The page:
Gary W. Moorman, Professor of Plant Pathology
While root rot can be caused by several different species of the fungus-like organism Pythium, the three most commonly encountered species are Pythium irregulare, Pythium aphanidermatum, and Pythium ultimum . P. ultimum and P. irregulare are often found in field soil, sand, pond and stream water and their sediments, and dead roots of previous crops. P irregulare has been isolated from almost every type of greenhouse crop grown but P. aphanidermatum seems to be associated primarily with poinsettia and very few other crops. Pythium can be in commercially available soilless potting mixes. It is easily introduced into pasteurized soil or soilless mixes by using dirty tools, dirty pots or flats, walking on or allowing pets to walk on the mixes and by dumping the mixes on benches or potting shed floors that have not been thoroughly cleaned. Fungus gnat and shorefly activity may also be involved in moving Pythium from place to place in greenhouses. When introduced into a soil mix that has been heat-treated for too long or at too high a temperature, Pythium can cause severe root rot because it has few competitors to check its activity. P. aphanidermatum and P. irregulare pose a threat to crops grown in ebb and flow systems because they form a swimming spore stage that can move in water. This is likely to occur only if irrigation times are long (45 min. or longer) or if pots sit in puddles of water because the bench or floor does not drain completely. If Pythium infests a cutting bed or if contaminated water is used in propagation, large losses occur. Pythium ultimum is primarily associated with soil and sand. As growers switched to soilless mixes, this species became less important than when growers used field soil in the potting mix. P. ultimum does not form the swimming spore stage but can be a problem in ebb and flow systems if the reservoir becomes fouled with potting mix and plant debris particles harboring it. Almost all plants are susceptible to Pythium root rot. Root tips, very important in taking up nutrients and water, are attacked and killed first. Pythium also can rot the base of cuttings.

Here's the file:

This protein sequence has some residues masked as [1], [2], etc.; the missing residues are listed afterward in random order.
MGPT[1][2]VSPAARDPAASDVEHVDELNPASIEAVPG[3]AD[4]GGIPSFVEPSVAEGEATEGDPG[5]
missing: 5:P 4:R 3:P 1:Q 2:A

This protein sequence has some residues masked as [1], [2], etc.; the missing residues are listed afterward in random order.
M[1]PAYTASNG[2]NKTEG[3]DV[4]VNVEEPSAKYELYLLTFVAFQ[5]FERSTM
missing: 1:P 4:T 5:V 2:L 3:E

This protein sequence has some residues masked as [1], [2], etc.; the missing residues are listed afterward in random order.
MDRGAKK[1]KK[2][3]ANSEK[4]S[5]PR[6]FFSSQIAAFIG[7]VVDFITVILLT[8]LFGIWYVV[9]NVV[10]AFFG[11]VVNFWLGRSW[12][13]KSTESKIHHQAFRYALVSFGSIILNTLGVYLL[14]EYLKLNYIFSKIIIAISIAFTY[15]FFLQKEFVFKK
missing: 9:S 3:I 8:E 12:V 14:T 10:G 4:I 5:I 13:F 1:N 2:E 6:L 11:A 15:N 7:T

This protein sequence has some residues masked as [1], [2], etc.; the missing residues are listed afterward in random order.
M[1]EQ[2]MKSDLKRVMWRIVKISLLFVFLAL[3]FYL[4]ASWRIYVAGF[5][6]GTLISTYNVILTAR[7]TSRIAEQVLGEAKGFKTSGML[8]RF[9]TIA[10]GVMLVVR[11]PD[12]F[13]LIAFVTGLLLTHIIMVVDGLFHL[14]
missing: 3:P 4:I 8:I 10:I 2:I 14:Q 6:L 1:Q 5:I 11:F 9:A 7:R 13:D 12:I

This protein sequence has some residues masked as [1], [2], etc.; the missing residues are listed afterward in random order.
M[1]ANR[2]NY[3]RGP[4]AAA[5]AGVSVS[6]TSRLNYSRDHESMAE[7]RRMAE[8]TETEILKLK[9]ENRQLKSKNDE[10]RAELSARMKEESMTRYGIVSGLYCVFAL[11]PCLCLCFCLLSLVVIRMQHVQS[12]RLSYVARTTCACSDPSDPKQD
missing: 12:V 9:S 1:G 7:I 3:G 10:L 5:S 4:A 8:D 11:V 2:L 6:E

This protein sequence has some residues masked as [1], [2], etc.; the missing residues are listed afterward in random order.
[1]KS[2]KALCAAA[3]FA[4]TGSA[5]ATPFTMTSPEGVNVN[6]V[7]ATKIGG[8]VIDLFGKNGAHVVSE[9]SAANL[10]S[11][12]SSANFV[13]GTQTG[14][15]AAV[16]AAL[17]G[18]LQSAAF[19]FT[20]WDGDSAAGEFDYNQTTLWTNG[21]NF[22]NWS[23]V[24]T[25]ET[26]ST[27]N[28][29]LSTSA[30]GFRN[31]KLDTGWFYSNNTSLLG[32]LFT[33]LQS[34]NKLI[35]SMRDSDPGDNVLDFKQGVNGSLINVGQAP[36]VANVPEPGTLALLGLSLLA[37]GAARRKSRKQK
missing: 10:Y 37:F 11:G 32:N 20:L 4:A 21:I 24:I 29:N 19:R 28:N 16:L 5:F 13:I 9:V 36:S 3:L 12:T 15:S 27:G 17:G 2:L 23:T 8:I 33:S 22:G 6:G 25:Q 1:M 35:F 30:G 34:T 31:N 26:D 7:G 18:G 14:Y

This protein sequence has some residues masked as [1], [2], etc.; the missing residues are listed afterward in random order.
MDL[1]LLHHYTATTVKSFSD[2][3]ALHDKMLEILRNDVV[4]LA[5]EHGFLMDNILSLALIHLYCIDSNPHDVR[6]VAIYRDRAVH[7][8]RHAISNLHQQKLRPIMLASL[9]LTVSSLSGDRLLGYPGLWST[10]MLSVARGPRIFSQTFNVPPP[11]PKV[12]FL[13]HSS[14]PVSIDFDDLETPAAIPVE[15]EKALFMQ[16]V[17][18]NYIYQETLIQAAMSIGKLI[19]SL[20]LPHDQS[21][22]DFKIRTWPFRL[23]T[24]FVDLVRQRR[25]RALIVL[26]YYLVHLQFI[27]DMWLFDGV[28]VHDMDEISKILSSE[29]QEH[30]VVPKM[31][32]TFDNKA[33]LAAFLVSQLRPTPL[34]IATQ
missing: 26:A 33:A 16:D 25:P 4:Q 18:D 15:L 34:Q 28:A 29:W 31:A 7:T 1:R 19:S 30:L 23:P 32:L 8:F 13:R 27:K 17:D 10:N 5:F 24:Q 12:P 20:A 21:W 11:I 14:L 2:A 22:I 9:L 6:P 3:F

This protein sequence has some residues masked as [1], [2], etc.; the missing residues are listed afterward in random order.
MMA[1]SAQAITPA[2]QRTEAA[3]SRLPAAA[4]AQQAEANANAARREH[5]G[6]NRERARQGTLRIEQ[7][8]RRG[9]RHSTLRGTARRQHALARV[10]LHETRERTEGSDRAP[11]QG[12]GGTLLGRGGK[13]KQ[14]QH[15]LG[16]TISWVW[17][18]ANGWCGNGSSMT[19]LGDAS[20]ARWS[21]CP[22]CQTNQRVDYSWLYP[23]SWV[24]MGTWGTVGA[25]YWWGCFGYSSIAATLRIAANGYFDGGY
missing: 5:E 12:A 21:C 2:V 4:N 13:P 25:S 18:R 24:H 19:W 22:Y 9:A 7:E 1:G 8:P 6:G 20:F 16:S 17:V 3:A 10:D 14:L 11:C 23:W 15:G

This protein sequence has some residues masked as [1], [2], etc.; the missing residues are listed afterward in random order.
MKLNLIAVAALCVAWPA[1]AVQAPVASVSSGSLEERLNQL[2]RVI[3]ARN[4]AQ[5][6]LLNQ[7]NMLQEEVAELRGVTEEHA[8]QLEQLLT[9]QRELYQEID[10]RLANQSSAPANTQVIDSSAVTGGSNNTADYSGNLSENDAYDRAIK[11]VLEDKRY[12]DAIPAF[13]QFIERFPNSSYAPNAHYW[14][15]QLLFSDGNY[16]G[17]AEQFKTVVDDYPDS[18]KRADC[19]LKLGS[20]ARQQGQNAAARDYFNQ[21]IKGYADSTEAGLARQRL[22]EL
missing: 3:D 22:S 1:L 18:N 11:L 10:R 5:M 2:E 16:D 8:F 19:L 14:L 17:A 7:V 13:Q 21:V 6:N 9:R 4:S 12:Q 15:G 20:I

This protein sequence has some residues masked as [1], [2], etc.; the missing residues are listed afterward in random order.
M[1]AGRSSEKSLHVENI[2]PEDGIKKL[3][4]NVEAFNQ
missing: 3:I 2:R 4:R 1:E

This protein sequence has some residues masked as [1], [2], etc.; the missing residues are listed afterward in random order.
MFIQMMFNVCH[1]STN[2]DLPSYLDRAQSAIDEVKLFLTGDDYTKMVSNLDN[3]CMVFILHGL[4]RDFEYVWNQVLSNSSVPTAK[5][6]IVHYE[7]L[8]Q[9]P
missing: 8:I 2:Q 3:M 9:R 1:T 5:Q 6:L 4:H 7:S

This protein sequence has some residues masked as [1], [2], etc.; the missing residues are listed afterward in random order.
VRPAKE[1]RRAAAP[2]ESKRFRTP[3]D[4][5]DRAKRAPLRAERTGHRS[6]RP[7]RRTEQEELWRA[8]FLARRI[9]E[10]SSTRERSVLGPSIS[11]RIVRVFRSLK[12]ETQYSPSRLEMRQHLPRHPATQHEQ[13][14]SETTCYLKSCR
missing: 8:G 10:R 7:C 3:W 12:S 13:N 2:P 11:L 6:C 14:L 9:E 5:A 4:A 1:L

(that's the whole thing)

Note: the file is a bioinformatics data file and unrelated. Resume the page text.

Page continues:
- Plants are stunted.
- Root tips are brown and dead.
- Plants wilt at mid-day and may recover at night.
- Plants yellow and die.
- Brown tissue on the outer portion of the root easily pulls off leaving a strand of vascular tissue exposed.
- The cells of roots contain round, microscopic, thick-walled spores.
Pythium root rot is difficult to control once rot has begun. Every effort should be directed toward preventing the disease before it begins by using heat-pasteurized potting mix (entire pile heated to 180F and held at that temperature for 30 min. Longer times and higher temperatures will kill beneficial organism in the soil.). Cover the treated soil and store it or commercial soilless mixes in an area that will not be contaminated through the introduction of non-treated soil.
If pond or stream water is used for irrigation, be certain the intake pipe is well above the bottom so that sediment is not drawn in. If the water supply is suspected of being a source of Pythium, it may be necessary to treat the water before use. First, contact the author (see address above) to arrange to have the water tested for Pythium . Slow sand filtration has been shown to be an effective, simple, and inexpensive method for removing Pythium from water. Heat, ultraviolet light, ozone, and chlorination can be effective but are expensive and require some training to be used properly.
Cover ebb and flow system reservoirs to prevent contaminated debris from entering the system. Pass return water over a coarse screen to remove potting soil and plant debris in order to help keep Pythium out of the reservoir.